I switched on the belt sander and ran at him. I leaped at his waist in a football tackle. He was too heavy to knock to the ground, but I managed to push him away from Darwin. I held the sander on his chest. He didn’t make a sound. Whatever had turned him to stone had also made him immune to pain.

He yanked the sander from my hands and swatted me away like a fly. With a laugh, he crushed the sander into a ball. Grabbing the power cord, he swung the ball of metal over his head like a mace, sending it crashing down into Darwin’s skull. The old man collapsed in a heap.

“No!” It was Ricky. He ran into the room, a plastic bucket in his arms. He heaved the bucket at Wallace, showering him in hydrochloric acid. “Melt, you fucker!”

But nothing happened. That concentration wouldn’t dissolve stone, which is why I had given it to him to clean up the rust stains in the parking lot. “Oh Ricky, you idiot!” Wallace grabbed the couch and flung it across the room, slamming Ricky into the wall. I bolted to my chair, and the stone man chased after me.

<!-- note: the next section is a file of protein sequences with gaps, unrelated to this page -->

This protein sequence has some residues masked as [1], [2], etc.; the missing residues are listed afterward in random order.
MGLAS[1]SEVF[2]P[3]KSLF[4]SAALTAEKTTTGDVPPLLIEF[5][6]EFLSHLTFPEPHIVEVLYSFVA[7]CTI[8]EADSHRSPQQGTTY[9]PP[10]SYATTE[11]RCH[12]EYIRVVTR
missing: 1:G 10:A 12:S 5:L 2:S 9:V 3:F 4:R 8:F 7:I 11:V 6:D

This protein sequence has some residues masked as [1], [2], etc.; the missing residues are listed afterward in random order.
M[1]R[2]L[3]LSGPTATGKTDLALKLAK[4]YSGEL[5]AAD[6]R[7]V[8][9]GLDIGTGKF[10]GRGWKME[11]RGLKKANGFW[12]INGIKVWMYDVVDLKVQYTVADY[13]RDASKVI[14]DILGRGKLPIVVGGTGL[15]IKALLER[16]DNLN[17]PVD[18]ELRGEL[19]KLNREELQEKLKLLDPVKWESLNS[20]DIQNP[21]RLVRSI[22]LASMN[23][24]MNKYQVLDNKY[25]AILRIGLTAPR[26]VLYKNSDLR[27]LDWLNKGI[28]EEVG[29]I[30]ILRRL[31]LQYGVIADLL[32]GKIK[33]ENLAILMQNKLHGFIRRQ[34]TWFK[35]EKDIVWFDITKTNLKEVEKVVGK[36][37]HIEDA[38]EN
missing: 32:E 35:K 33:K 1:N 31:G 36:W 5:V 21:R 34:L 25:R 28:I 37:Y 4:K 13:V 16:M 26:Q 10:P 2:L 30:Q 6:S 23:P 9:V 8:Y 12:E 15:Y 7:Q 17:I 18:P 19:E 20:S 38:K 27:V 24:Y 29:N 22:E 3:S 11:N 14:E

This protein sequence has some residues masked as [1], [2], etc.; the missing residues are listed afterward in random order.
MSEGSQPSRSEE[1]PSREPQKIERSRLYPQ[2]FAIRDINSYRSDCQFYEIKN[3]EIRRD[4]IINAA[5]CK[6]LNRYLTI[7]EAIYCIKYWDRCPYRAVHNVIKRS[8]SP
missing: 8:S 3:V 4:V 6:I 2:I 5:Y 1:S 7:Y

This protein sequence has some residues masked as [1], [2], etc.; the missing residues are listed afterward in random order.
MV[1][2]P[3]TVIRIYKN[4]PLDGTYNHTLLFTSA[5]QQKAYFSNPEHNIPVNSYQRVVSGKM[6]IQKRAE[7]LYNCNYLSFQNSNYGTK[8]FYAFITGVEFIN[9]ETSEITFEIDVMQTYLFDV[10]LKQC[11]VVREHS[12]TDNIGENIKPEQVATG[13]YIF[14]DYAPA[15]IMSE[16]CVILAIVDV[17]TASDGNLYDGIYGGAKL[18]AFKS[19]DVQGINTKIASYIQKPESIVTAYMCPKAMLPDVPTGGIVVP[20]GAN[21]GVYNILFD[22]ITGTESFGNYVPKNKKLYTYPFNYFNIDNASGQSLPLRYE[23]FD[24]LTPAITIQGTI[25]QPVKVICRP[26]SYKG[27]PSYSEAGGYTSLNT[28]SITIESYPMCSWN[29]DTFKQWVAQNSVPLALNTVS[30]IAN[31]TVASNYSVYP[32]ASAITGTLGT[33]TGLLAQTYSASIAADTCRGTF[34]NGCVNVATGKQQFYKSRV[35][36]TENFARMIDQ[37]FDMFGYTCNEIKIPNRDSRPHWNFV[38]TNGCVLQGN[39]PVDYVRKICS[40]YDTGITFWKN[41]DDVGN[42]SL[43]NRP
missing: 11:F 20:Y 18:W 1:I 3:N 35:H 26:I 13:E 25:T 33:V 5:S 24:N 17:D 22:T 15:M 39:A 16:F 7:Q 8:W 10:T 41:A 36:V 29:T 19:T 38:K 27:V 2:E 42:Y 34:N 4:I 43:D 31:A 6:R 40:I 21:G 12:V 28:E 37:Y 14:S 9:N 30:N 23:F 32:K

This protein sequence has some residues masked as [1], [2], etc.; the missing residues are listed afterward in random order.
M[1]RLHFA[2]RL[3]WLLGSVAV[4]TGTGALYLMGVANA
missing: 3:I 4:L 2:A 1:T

I reached for the tattoo gun, which was still loaded with black ink. Laughing, Wallace spread his arms wide. “Is that your plan?” he said. “Really? You’re going to try to tattoo stone? Go right ahead!”

I shook my head. “No, I just wanted to get you close enough for me to do this.” With my other hand, I reached for the air brush, and covered his chest in black. It was only paint, but it was enough to blot out his tattoo.

Wallace stumbled back, clutching his heart. He tried to rub away the black, but it was too late. The glow faded, and the color returned to his skin. He shrunk to his former size, and his skin returned to flesh. Flesh that could be burned by acid.

He howled in agony, driven mad with pain. Using my chair like a battering ram, I knocked him to the ground. His head slammed against the floor. He was out cold.

Grabbing some work gloves, I pulled him to the sink and did my best to wash off the acid and paint, and then called the cops. While I waited for them to arrive, I did my fastest cover-up job ever. Instead of runes, his chest was now covered in the logo of the local police union. The cops would be pissed when they found out he wasn’t one of them, and if he thought about getting a new magic tattoo in prison, he would be too scared to bare his chest.